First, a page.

Success Story: Transition from Agile-cum-Waterfall to Scrum

3 January 2014


I was not a Certified ScrumMaster when this story began. I had about 13 years of experience in software services. I joined the Global Products team as a ScrumMaster, however. I attended the ScrumMaster training conducted by Pete Deemer at Bangalore and carried back a lot of enthusiasm for implementing Scrum at Global Products.

Global Products was the team that developed Internet products for our customer. There were about 50 people on the team in Chennai, and they were working as a single team. The customer manager managed the project in a time-and-materials contract and had been leading the team for the past three years toward developing the products via Waterfall but within Agile methods. The customer's senior management had been sold on the idea of implementing Scrum at Global Products as a pilot to extend the Agile philosophy across the account.

I was the second of 5 ScrumMasters for the team. Upon my return to Chennai, I briefed my bosses about the training I had attended and shared with them the principles of Scrum, which I had learned from Pete. Eventually, on my insistence, the 50-member team was split into 5 smaller teams of about 9 to 10 members each, and I was identified as the Scrum Master for two teams named Bugatti and Mercedes.

I worked with the project management office (PMO) team, which conducted the Scrum of Scrums to do the release planning and assignment of features to the Scrum teams. The sprint schedule was arrived at for all the teams.

During the first sprint, I introduced my teams to sprint planning, estimation using planning poker, the Daily Scrum call, sprint burn-down, sprint retrospectives, etc. The teams started showing a keen interest in all these things, which had not been practiced previously. Initially, I had the backing of my bosses as well.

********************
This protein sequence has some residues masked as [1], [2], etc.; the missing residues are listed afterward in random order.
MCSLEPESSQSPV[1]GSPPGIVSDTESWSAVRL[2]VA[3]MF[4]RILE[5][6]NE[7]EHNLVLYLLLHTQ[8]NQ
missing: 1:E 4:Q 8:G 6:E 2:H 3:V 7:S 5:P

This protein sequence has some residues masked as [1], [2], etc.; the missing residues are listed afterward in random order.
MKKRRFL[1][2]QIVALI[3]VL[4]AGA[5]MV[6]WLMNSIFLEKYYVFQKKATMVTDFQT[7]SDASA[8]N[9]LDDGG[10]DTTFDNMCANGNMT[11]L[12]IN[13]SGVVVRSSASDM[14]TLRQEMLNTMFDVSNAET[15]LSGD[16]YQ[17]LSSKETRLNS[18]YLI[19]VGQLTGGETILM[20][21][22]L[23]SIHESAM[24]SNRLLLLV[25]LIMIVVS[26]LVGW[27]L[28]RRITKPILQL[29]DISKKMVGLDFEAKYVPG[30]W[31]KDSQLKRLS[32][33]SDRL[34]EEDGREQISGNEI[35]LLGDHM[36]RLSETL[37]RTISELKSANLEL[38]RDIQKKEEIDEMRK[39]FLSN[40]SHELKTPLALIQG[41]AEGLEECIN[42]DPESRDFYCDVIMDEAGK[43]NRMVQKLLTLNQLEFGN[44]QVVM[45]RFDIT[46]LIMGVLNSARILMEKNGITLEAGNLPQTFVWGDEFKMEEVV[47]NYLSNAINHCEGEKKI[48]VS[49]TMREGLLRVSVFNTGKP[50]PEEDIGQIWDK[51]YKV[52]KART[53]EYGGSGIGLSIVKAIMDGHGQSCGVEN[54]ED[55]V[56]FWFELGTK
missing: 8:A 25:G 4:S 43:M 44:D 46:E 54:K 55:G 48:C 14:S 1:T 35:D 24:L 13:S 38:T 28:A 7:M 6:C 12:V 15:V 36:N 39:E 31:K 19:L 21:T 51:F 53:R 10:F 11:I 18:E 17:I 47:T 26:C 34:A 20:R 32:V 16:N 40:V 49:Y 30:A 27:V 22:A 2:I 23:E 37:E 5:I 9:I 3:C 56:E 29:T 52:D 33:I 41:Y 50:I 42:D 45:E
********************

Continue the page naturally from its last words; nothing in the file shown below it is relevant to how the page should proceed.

The customer manager was not convinced that the new model would work and expressed his worries to his management and to my bosses as well. I had invited the customer manager to attend the daily Scrum meetings, although as an optional attendee. I thought this would dispel some concerns about the new way of working that the teams had adopted.

Two sprints had passed; my team members were showing great enthusiasm and active participation in all the Scrum ceremonies. During the retrospective meetings, certain things became clear: that they were working more continuously than before, that they did not have to wait for the requirements after the sprint had begun, that they could actually collaborate more effectively among themselves, and that they could find ways to improve their work in a friendly setting.

The challenges that remained included winning the customer's confidence; ensuring that defects were reduced on the sprint deliverables; and ensuring that the teams were able to interact more frequently with the business analysts, who were proxy product owners working in a different continent and time zone.